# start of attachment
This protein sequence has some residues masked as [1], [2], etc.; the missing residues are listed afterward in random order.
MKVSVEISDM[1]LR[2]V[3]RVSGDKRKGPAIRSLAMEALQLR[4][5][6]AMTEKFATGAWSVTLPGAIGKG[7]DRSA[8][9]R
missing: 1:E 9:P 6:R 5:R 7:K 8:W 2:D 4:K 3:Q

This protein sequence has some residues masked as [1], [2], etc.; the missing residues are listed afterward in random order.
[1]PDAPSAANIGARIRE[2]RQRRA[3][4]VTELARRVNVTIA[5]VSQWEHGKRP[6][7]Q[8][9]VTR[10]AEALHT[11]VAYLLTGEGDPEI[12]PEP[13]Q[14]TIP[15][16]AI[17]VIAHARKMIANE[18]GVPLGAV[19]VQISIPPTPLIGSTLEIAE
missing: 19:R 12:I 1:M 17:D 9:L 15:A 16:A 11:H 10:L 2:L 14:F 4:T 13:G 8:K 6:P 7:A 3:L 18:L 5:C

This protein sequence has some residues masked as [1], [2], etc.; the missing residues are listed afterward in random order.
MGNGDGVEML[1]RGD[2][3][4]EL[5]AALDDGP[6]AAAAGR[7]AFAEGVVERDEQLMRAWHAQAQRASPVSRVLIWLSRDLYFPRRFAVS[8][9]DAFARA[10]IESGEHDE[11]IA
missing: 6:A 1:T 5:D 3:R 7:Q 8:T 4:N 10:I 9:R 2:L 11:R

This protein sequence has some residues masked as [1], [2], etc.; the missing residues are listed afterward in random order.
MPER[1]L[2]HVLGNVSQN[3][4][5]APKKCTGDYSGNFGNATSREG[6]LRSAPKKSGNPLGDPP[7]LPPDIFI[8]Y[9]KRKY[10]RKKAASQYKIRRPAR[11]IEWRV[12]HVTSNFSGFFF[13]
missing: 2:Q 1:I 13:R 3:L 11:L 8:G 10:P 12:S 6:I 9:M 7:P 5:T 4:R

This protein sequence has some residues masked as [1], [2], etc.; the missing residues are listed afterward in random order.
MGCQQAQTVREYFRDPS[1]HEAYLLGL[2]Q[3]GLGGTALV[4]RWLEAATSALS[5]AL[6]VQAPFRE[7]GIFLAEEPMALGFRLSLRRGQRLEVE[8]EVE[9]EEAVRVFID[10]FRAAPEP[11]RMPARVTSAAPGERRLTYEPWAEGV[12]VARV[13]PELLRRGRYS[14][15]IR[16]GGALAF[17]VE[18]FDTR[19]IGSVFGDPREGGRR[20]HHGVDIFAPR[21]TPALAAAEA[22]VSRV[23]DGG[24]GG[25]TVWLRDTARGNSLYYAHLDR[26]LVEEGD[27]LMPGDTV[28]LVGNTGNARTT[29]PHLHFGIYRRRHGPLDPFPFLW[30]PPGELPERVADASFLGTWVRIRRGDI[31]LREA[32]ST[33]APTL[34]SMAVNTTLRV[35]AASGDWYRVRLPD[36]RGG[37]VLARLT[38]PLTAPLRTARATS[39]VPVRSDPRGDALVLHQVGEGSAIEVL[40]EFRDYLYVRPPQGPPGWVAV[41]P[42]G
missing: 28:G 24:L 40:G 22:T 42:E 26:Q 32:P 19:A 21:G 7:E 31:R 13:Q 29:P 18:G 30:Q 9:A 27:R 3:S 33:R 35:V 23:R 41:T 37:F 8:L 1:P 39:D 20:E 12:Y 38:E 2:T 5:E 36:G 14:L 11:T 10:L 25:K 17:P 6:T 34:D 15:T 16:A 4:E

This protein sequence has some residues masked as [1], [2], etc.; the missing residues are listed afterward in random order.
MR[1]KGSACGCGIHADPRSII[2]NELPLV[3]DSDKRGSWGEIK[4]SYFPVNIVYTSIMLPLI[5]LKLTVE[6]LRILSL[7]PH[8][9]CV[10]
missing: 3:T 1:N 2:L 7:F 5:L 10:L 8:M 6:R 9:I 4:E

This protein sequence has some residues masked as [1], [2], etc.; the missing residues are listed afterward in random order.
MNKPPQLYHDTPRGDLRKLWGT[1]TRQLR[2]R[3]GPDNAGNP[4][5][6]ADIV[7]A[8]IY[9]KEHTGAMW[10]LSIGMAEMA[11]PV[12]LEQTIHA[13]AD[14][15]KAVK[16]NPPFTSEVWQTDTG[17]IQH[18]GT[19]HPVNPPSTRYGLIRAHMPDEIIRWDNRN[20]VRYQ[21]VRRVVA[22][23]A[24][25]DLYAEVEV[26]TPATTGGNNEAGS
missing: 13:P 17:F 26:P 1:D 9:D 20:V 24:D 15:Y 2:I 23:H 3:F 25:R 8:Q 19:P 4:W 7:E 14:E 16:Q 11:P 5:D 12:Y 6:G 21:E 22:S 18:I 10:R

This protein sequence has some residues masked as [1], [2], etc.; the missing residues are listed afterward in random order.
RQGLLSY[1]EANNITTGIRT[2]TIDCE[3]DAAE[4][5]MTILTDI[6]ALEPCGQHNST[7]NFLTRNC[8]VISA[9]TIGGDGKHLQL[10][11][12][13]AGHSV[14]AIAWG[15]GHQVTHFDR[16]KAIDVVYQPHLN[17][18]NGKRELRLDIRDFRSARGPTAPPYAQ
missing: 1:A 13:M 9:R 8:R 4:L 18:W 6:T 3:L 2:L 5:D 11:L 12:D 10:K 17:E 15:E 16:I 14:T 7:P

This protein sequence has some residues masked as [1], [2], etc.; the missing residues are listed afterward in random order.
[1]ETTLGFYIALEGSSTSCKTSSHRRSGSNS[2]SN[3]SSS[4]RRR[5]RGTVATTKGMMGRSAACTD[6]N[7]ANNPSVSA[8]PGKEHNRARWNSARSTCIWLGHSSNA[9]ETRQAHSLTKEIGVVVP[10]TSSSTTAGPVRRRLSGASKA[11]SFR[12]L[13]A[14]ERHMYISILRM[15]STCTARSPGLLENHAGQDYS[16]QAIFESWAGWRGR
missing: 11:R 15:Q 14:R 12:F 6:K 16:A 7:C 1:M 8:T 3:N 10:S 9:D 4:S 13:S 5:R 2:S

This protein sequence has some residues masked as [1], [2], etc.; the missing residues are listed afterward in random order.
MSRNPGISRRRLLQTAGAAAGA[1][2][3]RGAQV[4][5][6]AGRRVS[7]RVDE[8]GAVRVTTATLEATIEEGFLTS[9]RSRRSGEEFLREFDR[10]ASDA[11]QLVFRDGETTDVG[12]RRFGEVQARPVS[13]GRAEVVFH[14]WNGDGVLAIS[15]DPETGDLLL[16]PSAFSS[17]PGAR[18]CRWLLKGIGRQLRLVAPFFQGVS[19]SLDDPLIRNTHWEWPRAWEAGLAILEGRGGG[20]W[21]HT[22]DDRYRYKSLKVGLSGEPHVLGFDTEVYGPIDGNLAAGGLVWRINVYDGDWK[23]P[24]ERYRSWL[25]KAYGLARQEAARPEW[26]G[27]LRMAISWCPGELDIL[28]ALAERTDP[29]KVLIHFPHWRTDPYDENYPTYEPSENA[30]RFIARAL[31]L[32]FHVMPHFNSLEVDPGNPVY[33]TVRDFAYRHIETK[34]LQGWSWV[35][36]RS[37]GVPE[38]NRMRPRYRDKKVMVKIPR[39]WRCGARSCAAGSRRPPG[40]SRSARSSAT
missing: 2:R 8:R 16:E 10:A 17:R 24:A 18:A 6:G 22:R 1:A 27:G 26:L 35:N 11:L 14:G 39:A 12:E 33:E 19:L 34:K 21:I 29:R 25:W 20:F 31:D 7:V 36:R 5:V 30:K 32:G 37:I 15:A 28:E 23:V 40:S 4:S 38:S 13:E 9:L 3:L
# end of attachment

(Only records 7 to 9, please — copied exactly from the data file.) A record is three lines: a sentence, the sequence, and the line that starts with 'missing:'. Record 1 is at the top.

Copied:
This protein sequence has some residues masked as [1], [2], etc.; the missing residues are listed afterward in random order.
MNKPPQLYHDTPRGDLRKLWGT[1]TRQLR[2]R[3]GPDNAGNP[4][5][6]ADIV[7]A[8]IY[9]KEHTGAMW[10]LSIGMAEMA[11]PV[12]LEQTIHA[13]AD[14][15]KAVK[16]NPPFTSEVWQTDTG[17]IQH[18]GT[19]HPVNPPSTRYGLIRAHMPDEIIRWDNRN[20]VRYQ[21]VRRVVA[22][23]A[24][25]DLYAEVEV[26]TPATTGGNNEAGS
missing: 13:P 17:F 26:P 1:D 9:D 20:V 24:D 15:Y 2:I 23:H 3:F 25:R 8:Q 19:P 4:W 7:E 14:E 16:Q 11:P 5:D 12:Y 6:G 21:E 22:S 18:I 10:R

This protein sequence has some residues masked as [1], [2], etc.; the missing residues are listed afterward in random order.
RQGLLSY[1]EANNITTGIRT[2]TIDCE[3]DAAE[4][5]MTILTDI[6]ALEPCGQHNST[7]NFLTRNC[8]VISA[9]TIGGDGKHLQL[10][11][12][13]AGHSV[14]AIAWG[15]GHQVTHFDR[16]KAIDVVYQPHLN[17][18]NGKRELRLDIRDFRSARGPTAPPYAQ
missing: 1:A 13:M 9:R 8:R 4:L 18:W 6:T 3:L 2:L 5:D 11:L 12:D 10:K 17:E 15:E 16:I 14:T 7:P

This protein sequence has some residues masked as [1], [2], etc.; the missing residues are listed afterward in random order.
[1]ETTLGFYIALEGSSTSCKTSSHRRSGSNS[2]SN[3]SSS[4]RRR[5]RGTVATTKGMMGRSAACTD[6]N[7]ANNPSVSA[8]PGKEHNRARWNSARSTCIWLGHSSNA[9]ETRQAHSLTKEIGVVVP[10]TSSSTTAGPVRRRLSGASKA[11]SFR[12]L[13]A[14]ERHMYISILRM[15]STCTARSPGLLENHAGQDYS[16]QAIFESWAGWRGR
missing: 11:R 15:Q 14:R 12:F 6:K 16:A 7:C 1:M 8:T 3:N 10:S 9:D 4:S 13:S 5:R 2:S